What does it take to be a South African Rider’s Champion?
In little less than 2 weeks we will have a newly crowned SA Rider’s Champion for 2013. This coveted title is aspired to by many of our top riders and the unique format of the event produces riding of the finest calibre. It is a competition which showcases rider feel, fitness, adaptability and nerve. The winning rider will have to be cool under pressure and rely on the countless hours of experience and solid preparation to produce the best score on the day.
Of course this event is the culmination of a week’s worth of tough competition in the show arena. The field of top class riders will be whittled down to the top four qualifiers based on the best performances over three qualifying competitions. The scoreboard will then be reset to zero, so that the best qualifier has no greater chance of winning than the fourth placed rider. Each rider will first compete on his own mount and subsequently each of the other three horses. The winner being the rider with the lowest number of penalties after all four rounds of jumping. Can rider instinct, skill, training and experience produce almost instant partnerships with three new horses sufficient to jump faultless rounds over a short but testing course?
And what kind of horse will emerge as champion on the day? The effect of increasingly sophisticated and scientific breeding programs coupled with the importation of quality horses has produced a growing number of talented jumpers in South Africa. But, it is still certain that the top four horses won’t look very much alike or even canter and jump in the same style.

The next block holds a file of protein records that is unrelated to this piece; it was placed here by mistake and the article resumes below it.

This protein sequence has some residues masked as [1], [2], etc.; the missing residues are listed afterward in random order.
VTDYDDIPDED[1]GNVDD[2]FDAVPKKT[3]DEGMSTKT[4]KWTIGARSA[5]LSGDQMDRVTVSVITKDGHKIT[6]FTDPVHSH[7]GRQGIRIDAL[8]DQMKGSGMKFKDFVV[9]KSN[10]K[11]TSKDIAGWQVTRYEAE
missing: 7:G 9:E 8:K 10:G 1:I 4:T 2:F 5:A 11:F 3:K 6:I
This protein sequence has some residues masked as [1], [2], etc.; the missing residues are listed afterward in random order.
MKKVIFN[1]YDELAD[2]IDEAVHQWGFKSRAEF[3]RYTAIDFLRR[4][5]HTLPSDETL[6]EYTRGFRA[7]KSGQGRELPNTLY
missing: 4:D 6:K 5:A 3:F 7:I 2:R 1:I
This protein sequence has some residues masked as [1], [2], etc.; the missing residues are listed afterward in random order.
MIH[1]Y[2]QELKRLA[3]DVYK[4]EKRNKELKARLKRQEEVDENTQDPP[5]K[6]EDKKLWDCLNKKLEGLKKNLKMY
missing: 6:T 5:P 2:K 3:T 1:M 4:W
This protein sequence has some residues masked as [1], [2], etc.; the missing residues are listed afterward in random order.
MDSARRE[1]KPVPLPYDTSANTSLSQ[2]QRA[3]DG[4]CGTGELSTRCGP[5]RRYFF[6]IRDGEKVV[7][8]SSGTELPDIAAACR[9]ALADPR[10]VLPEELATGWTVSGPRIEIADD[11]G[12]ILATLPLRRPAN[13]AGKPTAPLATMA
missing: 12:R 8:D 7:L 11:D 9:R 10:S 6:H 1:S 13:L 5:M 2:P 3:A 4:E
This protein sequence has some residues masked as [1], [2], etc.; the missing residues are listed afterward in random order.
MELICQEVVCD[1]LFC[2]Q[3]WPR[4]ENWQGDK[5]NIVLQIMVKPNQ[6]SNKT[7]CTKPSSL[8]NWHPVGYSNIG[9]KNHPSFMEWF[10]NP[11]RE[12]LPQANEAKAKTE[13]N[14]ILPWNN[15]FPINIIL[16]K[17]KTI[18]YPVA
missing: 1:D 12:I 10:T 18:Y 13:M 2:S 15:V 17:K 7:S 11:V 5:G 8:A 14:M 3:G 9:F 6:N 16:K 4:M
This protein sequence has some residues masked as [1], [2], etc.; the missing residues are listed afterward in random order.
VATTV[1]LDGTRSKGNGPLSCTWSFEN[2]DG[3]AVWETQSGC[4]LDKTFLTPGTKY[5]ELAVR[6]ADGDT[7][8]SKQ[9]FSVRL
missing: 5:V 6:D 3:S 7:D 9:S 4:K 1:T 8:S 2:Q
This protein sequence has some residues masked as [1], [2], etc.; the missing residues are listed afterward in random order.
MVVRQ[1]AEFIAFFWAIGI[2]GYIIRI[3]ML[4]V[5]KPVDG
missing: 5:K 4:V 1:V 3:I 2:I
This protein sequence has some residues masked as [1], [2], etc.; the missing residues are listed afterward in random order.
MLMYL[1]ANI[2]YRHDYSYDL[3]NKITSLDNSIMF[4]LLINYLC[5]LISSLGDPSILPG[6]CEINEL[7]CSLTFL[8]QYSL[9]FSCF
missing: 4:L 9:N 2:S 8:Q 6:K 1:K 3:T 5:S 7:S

Last year Anne-Marie Esslinger’s sensitive and tall gelding Alessio and Govett Triggoll’s small fireball of a mare Louisa made a striking contrast to Paige Shiller’s more deliberate Midgard Glamour and George Phillipedes’ brave and chunky stallion Alchemy’s Radermus. Each Rider’s Championship has seen an equally physically diverse foursome of horses go into the final day of competition.
What is certain though, is that this year’s top horses will all have enough of that great jumper quality referred to as scope – the physical ability to jump high and wide. The horses that in the past have walked away with the best horse title at this competition have all had the ability to make jumping even the biggest fences seem effortless.
Boldness and power were essential characteristics of top show jumpers a couple of decades ago. But, coupled with the ever more technical tests set by today’s course designers and the light material used for the construction of jumps it can safely be said that carefulness has rocketed to the top of the list of vital qualities for a champion show jumper.
Today, more than ever before, it takes a truly talented sport horse to rise to the top. The real superstars combine all the traits: power, experience, a willingness to work with their rider and physical soundness, all tossed together with a generous helping of that elusive something many riders refer to as class.
Just as with top sportsmen, this element of in-born character can perhaps be best described as the honesty and willingness to give what it takes – especially when it counts most. It is what separates the true legends from all the other talented jumpers you see in the show ring.
I will bet that this year’s SA Rider’s Championship, like so many before, will showcase one or two shining examples of just what can be accomplished by a rider and his horse when both is blessed with that touch of class.
Be a part of the action and watch our top athletes compete for this prestigious title at Burlington Stables from the 30th of October – 3rd of November. PLOT 49, TROTTING CLOSE, SUN VALLEY, MIDRAND (GPS: S 25 ° 56’ 55” / E 28 ° 4’ 24”).
Visit www.burlington.co.za for more information on this top class livery yard and show holding venue.
Timetables and schedules can be viewed on www.sashowjumping.co.za.
The 2012 Rider’s Champion – Govett Triggol.
Recent winner of the Polokwane Discovery Grand Prix. Can he make it two in a row?